Eurovision Song Contest 2005


Eurovision Song Contest 2005

Infobox Eurovision
name = Eurovision Song Contest 2005
theme = "Awakening"


final = 21 May 2005
semi = 19 May 2005
presenters = Maria Efrosinina, Pavlo Shylko
director = Sven Stojanovic
host = flagicon|Ukraine NTU
venue = Palace of Sports, Kiev, Ukraine
winner = flag|Greece
"nowrap|My Number One"
vote = Each country awards 1-8, 10, and 12 points to their 10 favourite songs
entries = 24 in final, another 15 DNQ from semifinal
debut = flag|Bulgaria
flag|Moldova
return = flag|Hungary
withdraw = flag|Lebanon
null = None
interval = Ruslana
Kiev Percussion Ensemble ARS NOVA
Anatolly Zalevskiy
opening = Ruslana - "Heart on Fire"
con = Eurovision Song Contest
pre = ◄2004
nex = 2006►

The Eurovision Song Contest 2005 was the 50th edition of the Eurovision Song Contest, which was held at the Palace of Sports, Kiev, Ukraine. The winner was Greece's "My Number One", performed by singer Helena Paparizou, who scored 230 points, while Malta's "Angel" performed by Chiara was the runner up with 192 points. The contest took place on 19 May 2005 for the semifinal and 21 May 2005 for the final. Organizers hoped that this event would boost Ukraine's image abroad and increase tourism, while the country's new government hoped that it would also give a modest boost to the long-term goal of acquiring European Union membership.

The official logo of the contest remained the same from the 2004 contest with the country's flag in the heart being changed. Following Istanbul's 'Under The Same Sky', the slogan for the 2005 show was 'Awakening', which symbolised the awakening of the country and city ready to present itself to Europe. The postcards (short clips shown between performances) for the 2005 show illustrated Ukraine’s culture and heritage along with a more modern and industrial side to the country.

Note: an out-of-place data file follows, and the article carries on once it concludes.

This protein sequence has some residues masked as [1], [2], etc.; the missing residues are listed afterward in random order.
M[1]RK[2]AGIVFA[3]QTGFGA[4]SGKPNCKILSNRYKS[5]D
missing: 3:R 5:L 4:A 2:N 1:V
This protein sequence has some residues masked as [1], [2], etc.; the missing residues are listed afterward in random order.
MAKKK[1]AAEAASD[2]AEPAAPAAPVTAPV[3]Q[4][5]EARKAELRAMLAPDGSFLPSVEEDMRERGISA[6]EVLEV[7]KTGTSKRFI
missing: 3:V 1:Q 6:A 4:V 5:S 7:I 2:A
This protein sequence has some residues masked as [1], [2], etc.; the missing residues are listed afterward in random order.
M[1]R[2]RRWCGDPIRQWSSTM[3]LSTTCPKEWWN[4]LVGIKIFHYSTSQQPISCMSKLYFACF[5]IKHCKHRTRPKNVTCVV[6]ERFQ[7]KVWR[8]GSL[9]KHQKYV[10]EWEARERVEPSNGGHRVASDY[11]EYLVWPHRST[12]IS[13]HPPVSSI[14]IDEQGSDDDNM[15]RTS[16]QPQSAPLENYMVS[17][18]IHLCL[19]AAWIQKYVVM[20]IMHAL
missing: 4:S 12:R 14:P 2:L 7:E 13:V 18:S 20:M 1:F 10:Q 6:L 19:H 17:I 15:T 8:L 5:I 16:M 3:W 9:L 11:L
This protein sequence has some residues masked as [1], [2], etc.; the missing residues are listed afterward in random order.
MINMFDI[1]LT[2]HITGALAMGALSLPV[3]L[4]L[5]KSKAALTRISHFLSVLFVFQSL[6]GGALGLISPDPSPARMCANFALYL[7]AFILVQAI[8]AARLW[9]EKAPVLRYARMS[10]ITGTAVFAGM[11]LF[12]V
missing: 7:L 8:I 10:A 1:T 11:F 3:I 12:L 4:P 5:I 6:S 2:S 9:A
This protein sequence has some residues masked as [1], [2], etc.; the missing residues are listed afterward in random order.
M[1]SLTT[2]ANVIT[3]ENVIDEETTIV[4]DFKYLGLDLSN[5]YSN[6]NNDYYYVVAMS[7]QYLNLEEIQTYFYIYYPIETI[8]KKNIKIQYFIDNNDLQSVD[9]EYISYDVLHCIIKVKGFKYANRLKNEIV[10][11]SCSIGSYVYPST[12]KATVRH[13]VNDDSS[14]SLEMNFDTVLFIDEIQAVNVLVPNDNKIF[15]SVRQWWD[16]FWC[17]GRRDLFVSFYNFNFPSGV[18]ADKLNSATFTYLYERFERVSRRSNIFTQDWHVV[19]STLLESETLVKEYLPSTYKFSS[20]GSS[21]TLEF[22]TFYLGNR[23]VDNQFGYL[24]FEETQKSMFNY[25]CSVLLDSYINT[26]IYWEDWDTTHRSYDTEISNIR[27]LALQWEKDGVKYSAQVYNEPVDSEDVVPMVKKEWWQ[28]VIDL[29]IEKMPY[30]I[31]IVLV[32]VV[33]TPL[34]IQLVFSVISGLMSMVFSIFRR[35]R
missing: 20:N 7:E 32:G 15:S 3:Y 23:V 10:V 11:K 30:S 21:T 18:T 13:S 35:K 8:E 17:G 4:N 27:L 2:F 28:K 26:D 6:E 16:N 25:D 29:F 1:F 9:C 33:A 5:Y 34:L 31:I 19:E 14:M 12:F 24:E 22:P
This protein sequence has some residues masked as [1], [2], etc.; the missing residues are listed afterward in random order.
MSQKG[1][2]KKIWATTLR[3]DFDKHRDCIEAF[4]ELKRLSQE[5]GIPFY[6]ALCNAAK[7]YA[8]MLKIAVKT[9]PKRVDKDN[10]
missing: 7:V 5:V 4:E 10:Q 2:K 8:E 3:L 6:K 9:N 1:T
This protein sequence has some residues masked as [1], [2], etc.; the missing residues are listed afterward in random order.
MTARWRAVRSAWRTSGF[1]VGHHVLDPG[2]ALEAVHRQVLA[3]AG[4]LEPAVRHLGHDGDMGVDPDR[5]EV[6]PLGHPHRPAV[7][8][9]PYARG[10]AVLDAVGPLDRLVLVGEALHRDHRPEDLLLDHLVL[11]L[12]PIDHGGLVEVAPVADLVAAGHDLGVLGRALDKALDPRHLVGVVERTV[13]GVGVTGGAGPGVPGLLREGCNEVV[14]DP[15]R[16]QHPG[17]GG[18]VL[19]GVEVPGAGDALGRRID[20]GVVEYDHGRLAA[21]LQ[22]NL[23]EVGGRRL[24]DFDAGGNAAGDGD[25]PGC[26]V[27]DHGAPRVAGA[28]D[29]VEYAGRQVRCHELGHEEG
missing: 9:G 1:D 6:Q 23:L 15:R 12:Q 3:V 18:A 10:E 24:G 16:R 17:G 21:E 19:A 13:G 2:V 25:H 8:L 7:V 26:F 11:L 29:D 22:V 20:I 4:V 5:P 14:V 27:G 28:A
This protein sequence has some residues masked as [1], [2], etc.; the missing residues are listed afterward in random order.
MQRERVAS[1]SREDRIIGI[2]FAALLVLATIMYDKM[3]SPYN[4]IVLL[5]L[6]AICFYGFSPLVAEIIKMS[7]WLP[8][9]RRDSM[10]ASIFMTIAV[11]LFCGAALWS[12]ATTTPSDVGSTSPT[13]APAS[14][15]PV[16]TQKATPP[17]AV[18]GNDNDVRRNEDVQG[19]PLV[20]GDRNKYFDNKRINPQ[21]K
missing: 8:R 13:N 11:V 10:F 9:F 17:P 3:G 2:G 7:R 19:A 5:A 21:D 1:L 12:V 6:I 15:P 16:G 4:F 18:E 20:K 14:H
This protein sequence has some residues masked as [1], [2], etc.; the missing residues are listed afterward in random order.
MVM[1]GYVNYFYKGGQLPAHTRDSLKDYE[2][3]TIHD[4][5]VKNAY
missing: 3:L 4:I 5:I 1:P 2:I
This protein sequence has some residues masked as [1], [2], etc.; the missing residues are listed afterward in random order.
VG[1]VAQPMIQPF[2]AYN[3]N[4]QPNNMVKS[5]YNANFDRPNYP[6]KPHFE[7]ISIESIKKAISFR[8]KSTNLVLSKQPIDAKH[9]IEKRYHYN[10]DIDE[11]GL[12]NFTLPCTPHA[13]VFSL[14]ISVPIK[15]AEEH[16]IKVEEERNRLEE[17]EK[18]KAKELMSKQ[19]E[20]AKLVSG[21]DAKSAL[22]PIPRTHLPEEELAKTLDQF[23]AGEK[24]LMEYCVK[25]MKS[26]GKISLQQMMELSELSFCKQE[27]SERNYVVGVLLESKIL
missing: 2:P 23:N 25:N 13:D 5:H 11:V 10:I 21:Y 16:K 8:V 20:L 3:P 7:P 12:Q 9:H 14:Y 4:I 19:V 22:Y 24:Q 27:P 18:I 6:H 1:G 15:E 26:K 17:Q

The hosts of the Eurovision Song Contest in Kiev were television presenter Maria "Masha" Efrosinina and DJ Pavlo "Pasha" Shylko. Previous winner Ruslana returned to the stage in Kiev to perform in the interval act and to interview the contestants backstage in the 'green room'. The famous Ukrainian boxers Vitali and Wladimir Klitschko opened the televoting, while a special trophy was presented to the winner by Ukraine's president, Viktor Yushchenko. An official CD and DVD was released and a new introduction was an official pin set, which contains heart-shaped pins with the flags of all thirty-nine participating countries. The EBU also commissioned a book "The Eurovision Song Contest - The Official History" by British/American author John Kennedy O'Connor to celebrate the contest's fiftieth anniversary. [O'Connor, John Kennedy. The Eurovision Song Contest - The Official History. Carlton Books, UK ISBN 978-1844429943] The book was presented on screen during the break between songs 12 and 13 (Denmark and Serbia and Montenegro). The book was published in English, German, French, Dutch, Swedish, Danish and Finnish.